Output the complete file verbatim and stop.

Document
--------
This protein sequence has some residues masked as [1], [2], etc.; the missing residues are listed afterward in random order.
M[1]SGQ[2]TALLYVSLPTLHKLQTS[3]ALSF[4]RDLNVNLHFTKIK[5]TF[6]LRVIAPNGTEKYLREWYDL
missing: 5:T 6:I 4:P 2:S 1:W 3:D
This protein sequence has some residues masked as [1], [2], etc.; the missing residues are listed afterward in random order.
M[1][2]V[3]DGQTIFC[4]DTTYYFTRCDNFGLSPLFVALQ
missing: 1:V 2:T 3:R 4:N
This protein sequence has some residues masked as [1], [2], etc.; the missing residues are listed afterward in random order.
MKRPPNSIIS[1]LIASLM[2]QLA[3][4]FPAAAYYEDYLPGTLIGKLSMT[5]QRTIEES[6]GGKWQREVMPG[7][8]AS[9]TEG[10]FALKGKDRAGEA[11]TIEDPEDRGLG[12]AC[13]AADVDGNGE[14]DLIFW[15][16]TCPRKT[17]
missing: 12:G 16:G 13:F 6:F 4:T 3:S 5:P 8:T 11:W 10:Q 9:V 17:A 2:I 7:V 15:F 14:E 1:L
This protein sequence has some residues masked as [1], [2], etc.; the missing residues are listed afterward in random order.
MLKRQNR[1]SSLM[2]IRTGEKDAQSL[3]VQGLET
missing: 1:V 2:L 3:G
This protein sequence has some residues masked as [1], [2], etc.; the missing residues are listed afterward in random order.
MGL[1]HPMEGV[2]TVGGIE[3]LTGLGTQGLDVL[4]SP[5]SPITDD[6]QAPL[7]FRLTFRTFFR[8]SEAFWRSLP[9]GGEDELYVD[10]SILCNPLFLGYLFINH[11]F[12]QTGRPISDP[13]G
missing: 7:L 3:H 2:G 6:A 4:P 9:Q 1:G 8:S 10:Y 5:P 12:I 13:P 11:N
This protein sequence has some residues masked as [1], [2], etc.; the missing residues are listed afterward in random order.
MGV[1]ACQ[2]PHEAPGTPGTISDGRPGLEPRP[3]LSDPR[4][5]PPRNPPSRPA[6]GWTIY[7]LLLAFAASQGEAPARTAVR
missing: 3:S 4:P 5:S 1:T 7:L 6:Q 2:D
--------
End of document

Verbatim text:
This protein sequence has some residues masked as [1], [2], etc.; the missing residues are listed afterward in random order.
M[1]SGQ[2]TALLYVSLPTLHKLQTS[3]ALSF[4]RDLNVNLHFTKIK[5]TF[6]LRVIAPNGTEKYLREWYDL
missing: 5:T 6:I 4:P 2:S 1:W 3:D
This protein sequence has some residues masked as [1], [2], etc.; the missing residues are listed afterward in random order.
M[1][2]V[3]DGQTIFC[4]DTTYYFTRCDNFGLSPLFVALQ
missing: 1:V 2:T 3:R 4:N
This protein sequence has some residues masked as [1], [2], etc.; the missing residues are listed afterward in random order.
MKRPPNSIIS[1]LIASLM[2]QLA[3][4]FPAAAYYEDYLPGTLIGKLSMT[5]QRTIEES[6]GGKWQREVMPG[7][8]AS[9]TEG[10]FALKGKDRAGEA[11]TIEDPEDRGLG[12]AC[13]AADVDGNGE[14]DLIFW[15][16]TCPRKT[17]
missing: 12:G 16:G 13:F 6:F 4:T 3:S 5:P 8:T 11:W 10:Q 9:V 17:A 2:I 7:V 15:F 14:E 1:L
This protein sequence has some residues masked as [1], [2], etc.; the missing residues are listed afterward in random order.
MLKRQNR[1]SSLM[2]IRTGEKDAQSL[3]VQGLET
missing: 1:V 2:L 3:G
This protein sequence has some residues masked as [1], [2], etc.; the missing residues are listed afterward in random order.
MGL[1]HPMEGV[2]TVGGIE[3]LTGLGTQGLDVL[4]SP[5]SPITDD[6]QAPL[7]FRLTFRTFFR[8]SEAFWRSLP[9]GGEDELYVD[10]SILCNPLFLGYLFINH[11]F[12]QTGRPISDP[13]G
missing: 7:L 3:H 2:G 6:A 4:P 9:Q 1:G 8:S 10:Y 5:P 12:I 13:P 11:N
This protein sequence has some residues masked as [1], [2], etc.; the missing residues are listed afterward in random order.
MGV[1]ACQ[2]PHEAPGTPGTISDGRPGLEPRP[3]LSDPR[4][5]PPRNPPSRPA[6]GWTIY[7]LLLAFAASQGEAPARTAVR
missing: 3:S 4:P 5:S 1:T 7:L 6:Q 2:D